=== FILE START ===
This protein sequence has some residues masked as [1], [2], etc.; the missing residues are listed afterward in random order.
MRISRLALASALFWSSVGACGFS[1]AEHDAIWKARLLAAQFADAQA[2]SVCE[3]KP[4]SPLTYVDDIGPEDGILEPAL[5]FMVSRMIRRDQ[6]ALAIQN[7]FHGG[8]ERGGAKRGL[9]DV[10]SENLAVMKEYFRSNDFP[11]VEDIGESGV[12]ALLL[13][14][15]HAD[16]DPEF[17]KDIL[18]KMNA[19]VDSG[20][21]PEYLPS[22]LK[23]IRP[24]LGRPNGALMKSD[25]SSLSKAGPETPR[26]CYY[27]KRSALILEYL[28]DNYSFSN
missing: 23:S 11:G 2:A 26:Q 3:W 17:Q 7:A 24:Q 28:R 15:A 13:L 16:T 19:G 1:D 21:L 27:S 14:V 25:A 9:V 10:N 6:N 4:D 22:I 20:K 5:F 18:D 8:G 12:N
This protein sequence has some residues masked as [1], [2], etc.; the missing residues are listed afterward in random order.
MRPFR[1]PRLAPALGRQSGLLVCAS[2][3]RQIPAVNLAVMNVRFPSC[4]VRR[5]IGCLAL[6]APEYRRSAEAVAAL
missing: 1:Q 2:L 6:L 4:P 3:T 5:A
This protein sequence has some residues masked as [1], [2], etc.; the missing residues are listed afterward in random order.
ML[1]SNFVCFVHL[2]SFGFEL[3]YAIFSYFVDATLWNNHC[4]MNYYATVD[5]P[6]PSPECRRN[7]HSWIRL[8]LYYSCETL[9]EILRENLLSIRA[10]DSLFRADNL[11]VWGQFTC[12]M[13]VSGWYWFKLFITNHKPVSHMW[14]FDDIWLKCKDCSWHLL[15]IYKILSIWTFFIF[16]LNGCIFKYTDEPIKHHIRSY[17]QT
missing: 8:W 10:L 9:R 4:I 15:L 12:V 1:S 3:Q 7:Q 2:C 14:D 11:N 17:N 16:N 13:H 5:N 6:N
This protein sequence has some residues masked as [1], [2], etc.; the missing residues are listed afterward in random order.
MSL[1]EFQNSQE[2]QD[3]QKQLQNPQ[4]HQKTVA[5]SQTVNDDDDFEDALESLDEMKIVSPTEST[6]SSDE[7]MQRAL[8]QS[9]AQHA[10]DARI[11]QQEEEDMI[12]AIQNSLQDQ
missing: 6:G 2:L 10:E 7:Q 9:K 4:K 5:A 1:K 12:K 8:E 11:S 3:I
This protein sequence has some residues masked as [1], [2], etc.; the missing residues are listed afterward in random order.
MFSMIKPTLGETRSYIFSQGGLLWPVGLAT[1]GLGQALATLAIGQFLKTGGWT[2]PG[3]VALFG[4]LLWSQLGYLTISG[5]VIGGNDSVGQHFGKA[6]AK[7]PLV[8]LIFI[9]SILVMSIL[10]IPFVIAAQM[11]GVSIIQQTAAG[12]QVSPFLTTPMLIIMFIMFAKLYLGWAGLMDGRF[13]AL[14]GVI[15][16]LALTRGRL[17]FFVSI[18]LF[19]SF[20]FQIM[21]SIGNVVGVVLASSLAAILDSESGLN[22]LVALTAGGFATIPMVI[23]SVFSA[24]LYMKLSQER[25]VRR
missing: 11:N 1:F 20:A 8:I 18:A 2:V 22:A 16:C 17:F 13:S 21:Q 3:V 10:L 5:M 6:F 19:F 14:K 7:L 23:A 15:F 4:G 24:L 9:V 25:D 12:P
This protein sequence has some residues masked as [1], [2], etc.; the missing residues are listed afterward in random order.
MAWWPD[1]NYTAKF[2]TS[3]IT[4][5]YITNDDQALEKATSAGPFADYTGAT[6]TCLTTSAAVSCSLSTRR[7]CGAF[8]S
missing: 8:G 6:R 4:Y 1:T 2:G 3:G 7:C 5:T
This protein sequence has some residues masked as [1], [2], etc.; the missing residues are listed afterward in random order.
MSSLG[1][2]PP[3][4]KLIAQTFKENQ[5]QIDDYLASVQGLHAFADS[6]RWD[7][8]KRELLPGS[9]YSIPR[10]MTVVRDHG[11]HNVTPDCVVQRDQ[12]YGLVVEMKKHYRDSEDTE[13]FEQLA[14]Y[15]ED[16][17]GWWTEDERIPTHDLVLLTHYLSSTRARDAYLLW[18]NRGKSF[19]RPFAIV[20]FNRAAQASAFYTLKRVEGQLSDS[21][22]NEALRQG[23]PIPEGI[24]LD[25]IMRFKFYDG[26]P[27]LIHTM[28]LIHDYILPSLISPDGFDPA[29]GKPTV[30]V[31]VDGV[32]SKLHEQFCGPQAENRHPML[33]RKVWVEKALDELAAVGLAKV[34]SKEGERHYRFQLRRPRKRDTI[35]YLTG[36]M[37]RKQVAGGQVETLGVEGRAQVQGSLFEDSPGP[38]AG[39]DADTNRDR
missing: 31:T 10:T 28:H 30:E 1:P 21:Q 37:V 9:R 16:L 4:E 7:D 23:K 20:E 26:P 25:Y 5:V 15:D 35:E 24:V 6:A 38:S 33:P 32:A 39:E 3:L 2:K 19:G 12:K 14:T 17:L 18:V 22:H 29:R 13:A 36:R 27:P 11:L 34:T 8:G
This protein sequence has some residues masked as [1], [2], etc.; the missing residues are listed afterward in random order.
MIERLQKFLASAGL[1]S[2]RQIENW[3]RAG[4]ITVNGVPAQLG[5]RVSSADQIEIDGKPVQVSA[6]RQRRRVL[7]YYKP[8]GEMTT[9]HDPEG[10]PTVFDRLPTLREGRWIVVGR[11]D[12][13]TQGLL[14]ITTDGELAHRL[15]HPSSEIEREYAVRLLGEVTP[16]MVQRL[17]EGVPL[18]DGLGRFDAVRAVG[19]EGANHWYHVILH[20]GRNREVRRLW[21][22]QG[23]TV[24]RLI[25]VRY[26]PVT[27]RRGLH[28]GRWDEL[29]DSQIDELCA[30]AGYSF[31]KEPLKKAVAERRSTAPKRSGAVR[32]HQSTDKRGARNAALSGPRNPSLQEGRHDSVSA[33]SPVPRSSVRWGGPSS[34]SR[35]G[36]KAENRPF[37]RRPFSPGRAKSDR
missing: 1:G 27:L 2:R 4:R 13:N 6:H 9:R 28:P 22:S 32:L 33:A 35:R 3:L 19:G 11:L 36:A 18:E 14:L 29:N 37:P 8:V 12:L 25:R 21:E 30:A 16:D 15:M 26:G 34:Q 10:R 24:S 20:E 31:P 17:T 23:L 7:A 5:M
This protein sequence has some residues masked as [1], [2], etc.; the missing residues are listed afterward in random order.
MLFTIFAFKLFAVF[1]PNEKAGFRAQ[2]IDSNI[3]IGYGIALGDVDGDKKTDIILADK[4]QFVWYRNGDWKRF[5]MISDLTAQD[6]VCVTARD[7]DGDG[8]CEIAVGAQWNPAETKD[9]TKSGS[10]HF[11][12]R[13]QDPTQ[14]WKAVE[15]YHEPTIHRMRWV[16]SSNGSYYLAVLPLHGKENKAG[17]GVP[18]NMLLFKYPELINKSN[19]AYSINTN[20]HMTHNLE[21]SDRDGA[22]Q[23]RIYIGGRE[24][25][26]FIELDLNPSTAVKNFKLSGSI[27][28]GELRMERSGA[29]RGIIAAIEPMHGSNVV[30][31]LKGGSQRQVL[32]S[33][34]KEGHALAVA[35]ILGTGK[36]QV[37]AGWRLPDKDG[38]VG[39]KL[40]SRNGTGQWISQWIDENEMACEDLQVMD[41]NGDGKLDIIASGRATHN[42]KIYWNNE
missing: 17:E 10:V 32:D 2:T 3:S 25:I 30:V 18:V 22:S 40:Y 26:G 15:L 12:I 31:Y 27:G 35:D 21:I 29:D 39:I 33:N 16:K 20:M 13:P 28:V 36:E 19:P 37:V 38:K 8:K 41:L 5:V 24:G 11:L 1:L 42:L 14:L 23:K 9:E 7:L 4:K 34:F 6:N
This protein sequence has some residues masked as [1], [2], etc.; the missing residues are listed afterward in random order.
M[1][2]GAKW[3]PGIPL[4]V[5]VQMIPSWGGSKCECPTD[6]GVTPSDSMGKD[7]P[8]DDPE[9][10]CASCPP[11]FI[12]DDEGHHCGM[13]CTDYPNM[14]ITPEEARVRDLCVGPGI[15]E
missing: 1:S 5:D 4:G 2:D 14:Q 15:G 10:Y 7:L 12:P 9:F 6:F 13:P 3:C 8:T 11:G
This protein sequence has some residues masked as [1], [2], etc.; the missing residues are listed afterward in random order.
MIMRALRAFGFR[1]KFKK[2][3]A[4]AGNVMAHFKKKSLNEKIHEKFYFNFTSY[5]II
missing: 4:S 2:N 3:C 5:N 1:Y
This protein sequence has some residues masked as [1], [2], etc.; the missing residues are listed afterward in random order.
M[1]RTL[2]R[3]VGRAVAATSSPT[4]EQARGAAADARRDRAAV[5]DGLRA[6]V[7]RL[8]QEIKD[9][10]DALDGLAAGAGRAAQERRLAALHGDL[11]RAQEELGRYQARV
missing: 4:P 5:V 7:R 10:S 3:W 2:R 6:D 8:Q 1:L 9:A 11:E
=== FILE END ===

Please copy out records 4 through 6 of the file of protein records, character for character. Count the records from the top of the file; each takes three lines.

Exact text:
This protein sequence has some residues masked as [1], [2], etc.; the missing residues are listed afterward in random order.
MSL[1]EFQNSQE[2]QD[3]QKQLQNPQ[4]HQKTVA[5]SQTVNDDDDFEDALESLDEMKIVSPTEST[6]SSDE[7]MQRAL[8]QS[9]AQHA[10]DARI[11]QQEEEDMI[12]AIQNSLQDQ
missing: 6:G 2:L 10:E 7:Q 9:K 4:K 5:A 1:K 12:K 8:E 11:S 3:I
This protein sequence has some residues masked as [1], [2], etc.; the missing residues are listed afterward in random order.
MFSMIKPTLGETRSYIFSQGGLLWPVGLAT[1]GLGQALATLAIGQFLKTGGWT[2]PG[3]VALFG[4]LLWSQLGYLTISG[5]VIGGNDSVGQHFGKA[6]AK[7]PLV[8]LIFI[9]SILVMSIL[10]IPFVIAAQM[11]GVSIIQQTAAG[12]QVSPFLTTPMLIIMFIMFAKLYLGWAGLMDGRF[13]AL[14]GVI[15][16]LALTRGRL[17]FFVSI[18]LF[19]SF[20]FQIM[21]SIGNVVGVVLASSLAAILDSESGLN[22]LVALTAGGFATIPMVI[23]SVFSA[24]LYMKLSQER[25]VRR
missing: 11:N 1:F 20:A 8:I 18:A 2:V 22:A 16:C 17:F 13:S 21:Q 3:V 10:L 5:M 6:F 19:F 14:K 7:L 23:A 15:F 4:G 24:L 9:V 25:D 12:P
This protein sequence has some residues masked as [1], [2], etc.; the missing residues are listed afterward in random order.
MAWWPD[1]NYTAKF[2]TS[3]IT[4][5]YITNDDQALEKATSAGPFADYTGAT[6]TCLTTSAAVSCSLSTRR[7]CGAF[8]S
missing: 8:G 6:R 4:Y 1:T 2:G 3:G 7:C 5:T